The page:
The invention of Heterosexual Culture
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L’invention de la culture hétérosexuelle by Louis-Georges Tin is a study of the social, artistic, religious, medical, and political origins of heterosexual culture. According to Tin, the first emergence of a truly heterosexual society was not until medieval times, and it grew out of the “homosocial” culture of knights, and despite resistance amongst members of the clergy, and in the medical community.
Turning to examples in medieval prose and lyrics, Tin unveils a portrait of gender behavior in the couple in the twelfth century. Representations of couples are predominantly about two knights and their manly friendship, a relationship based on love, trust, and devotion. Tin points to these “homosocial” values as the basis for the nascent heterosexual culture. Omnipresent in these relationships are ideals of love and chivalry most often expressed through song. The clergy was resistant to this development, as was the medical community, for whom love was considered a sickness, best avoided in relation to marriage.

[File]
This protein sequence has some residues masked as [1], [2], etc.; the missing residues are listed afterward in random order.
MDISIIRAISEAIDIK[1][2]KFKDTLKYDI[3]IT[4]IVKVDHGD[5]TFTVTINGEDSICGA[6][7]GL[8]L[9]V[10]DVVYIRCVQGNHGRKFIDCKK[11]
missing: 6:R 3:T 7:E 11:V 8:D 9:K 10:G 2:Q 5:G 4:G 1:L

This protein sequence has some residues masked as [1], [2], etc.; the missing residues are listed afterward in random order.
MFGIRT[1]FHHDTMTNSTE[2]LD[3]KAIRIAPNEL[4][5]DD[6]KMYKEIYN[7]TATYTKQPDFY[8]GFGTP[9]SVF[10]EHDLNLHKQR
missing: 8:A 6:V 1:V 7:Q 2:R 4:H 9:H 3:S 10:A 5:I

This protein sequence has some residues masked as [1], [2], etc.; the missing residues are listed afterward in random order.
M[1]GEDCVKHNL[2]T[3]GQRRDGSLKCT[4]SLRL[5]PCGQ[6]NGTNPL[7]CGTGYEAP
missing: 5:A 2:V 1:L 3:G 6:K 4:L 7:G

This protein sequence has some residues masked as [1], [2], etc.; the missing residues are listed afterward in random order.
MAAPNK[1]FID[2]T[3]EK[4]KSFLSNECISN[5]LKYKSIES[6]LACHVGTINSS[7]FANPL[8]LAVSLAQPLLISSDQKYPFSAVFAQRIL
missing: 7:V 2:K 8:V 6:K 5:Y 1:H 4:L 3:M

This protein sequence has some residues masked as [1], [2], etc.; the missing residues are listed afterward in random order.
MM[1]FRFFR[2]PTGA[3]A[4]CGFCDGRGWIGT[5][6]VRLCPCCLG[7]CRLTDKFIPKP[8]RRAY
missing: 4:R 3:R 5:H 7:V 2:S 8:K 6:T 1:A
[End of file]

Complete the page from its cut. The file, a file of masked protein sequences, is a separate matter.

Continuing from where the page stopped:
Louis-Georges Tin : Louis-Georges Tin is the chairman of the IDAHO (International Day Against Homophobia) committee, which every year organizes an antihomophobia day. He is also director of Paris town hall’s gay and lesbian archive center and directs the “Sexes en tous genres” (“Various Genders”) collection at Autrement. He is also a spokesman for CRAN (Conseil représentatif des Associations noires/Representative Council of Black Organizations). Among other projects, Tin directed, in 2003, Le Dictionnaire de l’homophobie, published by Presses Universitaires de France, and translated in English by Arsenal Pulp Press in 2008, and entitled The Dictionary of Homophobia: A Global History of Gay & Lesbian Experience.